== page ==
Ban mobiles in school? Ban them in Parliament…

Richard Hull, Director, Talk The Talk


The one thing to date that has concusively emerged from the ongoing Brexit debate is the boosting of the viewing figures for BBC Parliament. These figures have recently been in excess of other channels including MTV.
I have dipped in and out of the channel – mostly when a conclusive motion is being voted upon – only to then discover that in no way is it conclusive and the Brexit ‘can’ continues to be kicked down the road…But, all the while, what was striking was the number of MPs permanently attached to their smartphones.
We are always bemoaning our young friends for the amount of time they spend glued to their screens. The Schools Minister, Nick Gibb, called for a ban on mobile phones in schools. But what about getting his own house in order first? The House of Commons…
The decisions around Brexit surely represent the greatest peacetime decision our country has faced in any of our lifetimes…Surely when this matter is being debated, it would not be unreasonable to ask MPs to turn off their phones?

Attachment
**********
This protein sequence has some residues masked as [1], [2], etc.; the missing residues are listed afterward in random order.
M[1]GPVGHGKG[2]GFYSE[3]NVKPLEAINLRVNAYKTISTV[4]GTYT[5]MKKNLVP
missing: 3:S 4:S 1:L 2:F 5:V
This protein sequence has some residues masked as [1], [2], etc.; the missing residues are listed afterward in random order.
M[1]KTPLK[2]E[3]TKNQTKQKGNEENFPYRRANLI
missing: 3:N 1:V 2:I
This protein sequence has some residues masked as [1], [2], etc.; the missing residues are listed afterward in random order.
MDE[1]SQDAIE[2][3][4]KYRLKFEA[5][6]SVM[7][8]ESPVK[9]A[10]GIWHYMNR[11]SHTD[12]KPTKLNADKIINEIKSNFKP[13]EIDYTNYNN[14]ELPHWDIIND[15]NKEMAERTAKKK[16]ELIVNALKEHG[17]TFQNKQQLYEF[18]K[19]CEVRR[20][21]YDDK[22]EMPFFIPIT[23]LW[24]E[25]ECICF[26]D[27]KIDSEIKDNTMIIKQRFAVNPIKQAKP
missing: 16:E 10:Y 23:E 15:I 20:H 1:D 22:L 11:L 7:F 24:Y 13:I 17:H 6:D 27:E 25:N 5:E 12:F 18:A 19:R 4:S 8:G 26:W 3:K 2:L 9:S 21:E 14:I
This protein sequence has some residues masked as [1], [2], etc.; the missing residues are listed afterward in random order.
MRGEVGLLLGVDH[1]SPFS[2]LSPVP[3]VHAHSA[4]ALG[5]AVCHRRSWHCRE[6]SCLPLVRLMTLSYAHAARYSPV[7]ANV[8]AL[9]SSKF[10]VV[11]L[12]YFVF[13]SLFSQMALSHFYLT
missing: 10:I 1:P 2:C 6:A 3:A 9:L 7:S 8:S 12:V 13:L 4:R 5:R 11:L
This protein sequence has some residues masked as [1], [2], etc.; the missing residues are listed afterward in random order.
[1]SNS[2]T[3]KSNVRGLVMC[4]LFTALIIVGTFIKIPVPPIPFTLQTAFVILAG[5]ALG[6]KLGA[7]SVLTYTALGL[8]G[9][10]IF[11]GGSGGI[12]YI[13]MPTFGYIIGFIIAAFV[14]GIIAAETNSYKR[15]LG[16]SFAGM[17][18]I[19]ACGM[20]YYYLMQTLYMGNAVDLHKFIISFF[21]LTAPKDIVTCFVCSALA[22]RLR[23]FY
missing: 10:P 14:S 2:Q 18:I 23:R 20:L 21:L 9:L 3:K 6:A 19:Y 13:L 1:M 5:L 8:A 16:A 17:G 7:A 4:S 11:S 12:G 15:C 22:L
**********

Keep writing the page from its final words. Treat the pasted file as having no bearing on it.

Most people turn their phone off before going into a meeting where matters being discussed are perhaps not as impactful as those in parliament at present…Three-quarters of the respondents to a survey of business people by the University of Southern California said that ‘it was inappropriate to read phones during meetings.’
John Bercow recently admonished the Leader of the House, Andrea Leadsom for using her phone during an important point of order: “I note that as the right honourable gentleman asks his question and I respond the Leader of the House is playing with her electronic device and so is the Deputy Chief Whip.”
Even when the Prime Minister is on her feet speaking to the House, you can see MPs busily texting or live tweeting. With such an important issue, that will impact generations to come, when someone is speaking in the House of Commons, shouldn’t all MPs present be actively listening?
Should we view this sort of rudeness and lack of consideration as part and parcel of our society and accept it?
Or should we switch off our phones, talk to people and listen to what they have to say and, more importantly, try to understand why they are saying it?
To be fair to Theresa May, mobile phones were banned from the cabinet meeting on 2nd April. Whether this was due to her steadfast upholding of good manners, or to prevent her plan to open discussions with Jeremy Corbyn from becoming public knowledge before her official announcement, I let you decide.

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